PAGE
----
Over the weekend, Argentina was rocked once again by the violent murder of yet another young woman. 21-year-old Micaela García, who was found strangled to death on Saturday after a weeklong search, is the latest victim to be added to a worryingly fast-growing registry of femicide fatalities.
According to statistics released on Tuesday by the civil association La Casa del Encuentro, a total of 329 adolescents between the ages of 16 and 21 have become victims of femicides in the last nine years in Argentina. The analysis, presented by Ada Rico, president of La Casa del Encuentro and director of the Femicide Observatory in Argentina, also revealed that these cases alone have left 125 children motherless and that in only 21 percent of the femicides was there no apparent link between the girls and their killers.
The figures are stark and, naturally, the latest tragedy, involving the sexual assault and death of 21-year-old student and women’s rights activist Micaela, has added more fuel to an already raging Ni Una Menos fire. However, Micaela’s murder has not only prompted new discussions about femicide prevention in Argentina, but the case has also stimulated debate about the best way to fight crime and deal with criminals in general. The involvement of high-profile political personalities in the aftermath of the teenager’s death, such as the former Supreme Court judge Raúl Zaffaroni, has revived long-standing disputes about the Argentine penal code – far from ideal from the current government.
On Tuesday, as Micaela’s family and friends said their final goodbyes at a vigil that took place at the Centre for Physical Education in Conception de Uruguay, Entre Ríos, the National Government ordered the creation of a “working group” for the development of “policies for prevention and investigation” into femicides and “protocols and guidelines for taking action” for security forces, in order to “adapt the current intervention procedures to the highest standards of efficiency and respect for human rights.”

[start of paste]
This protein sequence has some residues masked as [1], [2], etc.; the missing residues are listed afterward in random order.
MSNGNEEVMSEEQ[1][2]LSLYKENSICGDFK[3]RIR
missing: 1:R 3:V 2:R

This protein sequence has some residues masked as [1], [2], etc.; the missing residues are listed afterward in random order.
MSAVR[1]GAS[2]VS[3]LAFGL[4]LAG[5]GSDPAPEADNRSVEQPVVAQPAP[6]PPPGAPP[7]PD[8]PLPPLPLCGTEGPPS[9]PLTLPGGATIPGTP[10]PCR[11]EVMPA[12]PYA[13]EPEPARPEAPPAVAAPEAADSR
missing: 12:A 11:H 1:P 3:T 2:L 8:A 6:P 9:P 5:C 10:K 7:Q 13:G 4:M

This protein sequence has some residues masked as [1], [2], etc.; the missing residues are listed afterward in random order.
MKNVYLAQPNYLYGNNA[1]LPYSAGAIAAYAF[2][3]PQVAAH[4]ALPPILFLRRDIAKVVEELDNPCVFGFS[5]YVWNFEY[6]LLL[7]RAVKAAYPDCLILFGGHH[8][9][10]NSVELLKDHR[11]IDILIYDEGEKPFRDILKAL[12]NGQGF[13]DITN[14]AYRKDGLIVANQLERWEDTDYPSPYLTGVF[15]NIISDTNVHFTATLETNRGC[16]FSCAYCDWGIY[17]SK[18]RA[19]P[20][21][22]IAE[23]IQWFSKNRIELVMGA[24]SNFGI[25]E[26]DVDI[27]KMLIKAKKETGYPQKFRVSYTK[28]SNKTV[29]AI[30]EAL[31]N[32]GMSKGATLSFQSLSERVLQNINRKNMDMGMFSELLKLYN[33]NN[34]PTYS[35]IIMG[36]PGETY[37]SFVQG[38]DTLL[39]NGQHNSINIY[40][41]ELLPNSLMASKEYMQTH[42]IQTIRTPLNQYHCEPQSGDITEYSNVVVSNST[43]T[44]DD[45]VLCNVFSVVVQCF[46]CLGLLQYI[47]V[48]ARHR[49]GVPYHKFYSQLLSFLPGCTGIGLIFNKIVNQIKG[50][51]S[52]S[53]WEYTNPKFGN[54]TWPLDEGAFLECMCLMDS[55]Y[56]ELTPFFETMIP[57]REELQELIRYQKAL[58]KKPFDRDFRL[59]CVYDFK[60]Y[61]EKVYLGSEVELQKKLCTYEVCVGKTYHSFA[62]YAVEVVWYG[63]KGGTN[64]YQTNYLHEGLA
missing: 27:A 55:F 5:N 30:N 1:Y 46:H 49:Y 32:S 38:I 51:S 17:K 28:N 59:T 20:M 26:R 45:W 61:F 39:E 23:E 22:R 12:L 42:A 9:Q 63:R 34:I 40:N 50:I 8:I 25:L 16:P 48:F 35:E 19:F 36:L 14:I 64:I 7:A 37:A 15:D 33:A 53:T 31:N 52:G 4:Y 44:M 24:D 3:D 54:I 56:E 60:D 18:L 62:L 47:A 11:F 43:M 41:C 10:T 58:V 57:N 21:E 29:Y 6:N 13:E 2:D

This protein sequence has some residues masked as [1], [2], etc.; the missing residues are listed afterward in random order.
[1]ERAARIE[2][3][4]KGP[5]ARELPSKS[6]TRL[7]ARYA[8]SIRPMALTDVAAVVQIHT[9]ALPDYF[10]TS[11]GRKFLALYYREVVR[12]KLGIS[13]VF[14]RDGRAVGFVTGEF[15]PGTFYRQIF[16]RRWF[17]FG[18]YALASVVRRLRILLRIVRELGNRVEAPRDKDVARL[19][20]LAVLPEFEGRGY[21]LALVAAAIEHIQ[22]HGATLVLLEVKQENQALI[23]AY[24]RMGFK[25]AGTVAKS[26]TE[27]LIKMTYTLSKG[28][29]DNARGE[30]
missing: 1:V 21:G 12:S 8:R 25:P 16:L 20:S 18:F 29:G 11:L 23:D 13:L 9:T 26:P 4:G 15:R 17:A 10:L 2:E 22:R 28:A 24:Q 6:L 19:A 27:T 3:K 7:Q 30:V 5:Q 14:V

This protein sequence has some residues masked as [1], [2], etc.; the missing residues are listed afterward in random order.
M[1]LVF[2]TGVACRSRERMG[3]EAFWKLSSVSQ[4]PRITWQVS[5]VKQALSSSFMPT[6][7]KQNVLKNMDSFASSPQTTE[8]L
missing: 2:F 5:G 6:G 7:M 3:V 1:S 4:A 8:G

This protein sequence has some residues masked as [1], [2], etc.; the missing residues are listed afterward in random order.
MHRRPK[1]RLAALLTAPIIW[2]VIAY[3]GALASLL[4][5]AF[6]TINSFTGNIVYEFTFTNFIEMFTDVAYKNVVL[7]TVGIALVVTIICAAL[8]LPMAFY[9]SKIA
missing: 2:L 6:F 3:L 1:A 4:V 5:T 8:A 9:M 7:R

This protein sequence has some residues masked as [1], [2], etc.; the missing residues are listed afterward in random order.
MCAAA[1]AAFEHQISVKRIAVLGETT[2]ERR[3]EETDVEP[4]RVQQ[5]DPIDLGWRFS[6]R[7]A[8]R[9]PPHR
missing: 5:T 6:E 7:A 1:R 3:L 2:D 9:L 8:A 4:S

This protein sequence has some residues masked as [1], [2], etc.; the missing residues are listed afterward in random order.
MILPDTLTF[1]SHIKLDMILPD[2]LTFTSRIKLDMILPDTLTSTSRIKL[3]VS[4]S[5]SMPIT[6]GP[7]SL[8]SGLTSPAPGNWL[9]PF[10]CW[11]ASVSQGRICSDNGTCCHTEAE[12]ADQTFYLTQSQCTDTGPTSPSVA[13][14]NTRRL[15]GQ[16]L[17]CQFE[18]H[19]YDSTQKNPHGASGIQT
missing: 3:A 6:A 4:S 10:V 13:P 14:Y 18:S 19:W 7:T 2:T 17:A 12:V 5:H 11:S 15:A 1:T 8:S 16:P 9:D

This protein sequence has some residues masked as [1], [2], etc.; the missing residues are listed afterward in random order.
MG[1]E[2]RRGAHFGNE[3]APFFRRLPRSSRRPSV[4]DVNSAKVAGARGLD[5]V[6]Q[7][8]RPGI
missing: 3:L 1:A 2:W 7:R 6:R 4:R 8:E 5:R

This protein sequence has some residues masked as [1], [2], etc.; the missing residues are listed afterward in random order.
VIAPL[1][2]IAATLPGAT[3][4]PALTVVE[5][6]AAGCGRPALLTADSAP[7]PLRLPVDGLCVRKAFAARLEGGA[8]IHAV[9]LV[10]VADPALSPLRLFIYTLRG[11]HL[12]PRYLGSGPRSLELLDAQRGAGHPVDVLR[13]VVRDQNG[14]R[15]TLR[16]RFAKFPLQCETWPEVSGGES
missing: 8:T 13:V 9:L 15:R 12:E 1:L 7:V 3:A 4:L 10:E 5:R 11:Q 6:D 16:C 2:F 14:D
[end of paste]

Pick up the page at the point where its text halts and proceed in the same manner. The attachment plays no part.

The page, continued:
The resolution, signed by Security Minister Patricia Bullrich and published officially on Tuesday, empowers the Office for the Implementation of Gender and Diversity Policies to invite representatives from other national and provincial departments, as well as from civil organizations, to take part in the specialized task force. Alongside the proposal, the motion included perturbing figures from 2015 (from the National Supreme Court’s Office for Domestic Violence), underlining the urgency and importance of instigating some drastic measures: “The latest report for 2015 revealed that the total number of victims of femicides was 235, and only seven of the individuals charged with the crimes were actually convicted.”
Perhaps unsurprisingly therefore, repeat offenses of gender violence are far from infrequent – and, by all appearances, there seems to be no exception to this in Micaela’s case. Sebastián Wagner, who confessed last night to murdering the young woman during a sexual attack, alongside his boss, did in fact already have a history of violence: he has been accused of three violent acts in the past, and was sentenced to nine years in prison for two of them. The prosecuted incidents involved two victims, both students from the same city as Micaela, and occurred in July and November of 2010. The third case against him was dropped after DNA testing was complicated when he implicated his own twin brother in the crime.
After serving two thirds of his sentence, Wagner was granted parole on 1st July 2016 by Judge Carlos Alfredo Rossi, against the counsel of specialists. At the time of Micaela’s disappearance on Saturday 1st April, he was still on said parole. This has, of course, caused outcry among members of the public and politicians alike, and countless criticisms have been launched against the Entre Ríos judge, both on social media and more formally. While the judge has requested a leave of absence for 20 days “due to depression” and stress, following the news of Wagner’s latest crime, the Entre Ríos provincial Legislature has received at least two requests to subject him to a political trial in order to remove him from office, including from the current Justice Minister Germán Garavano.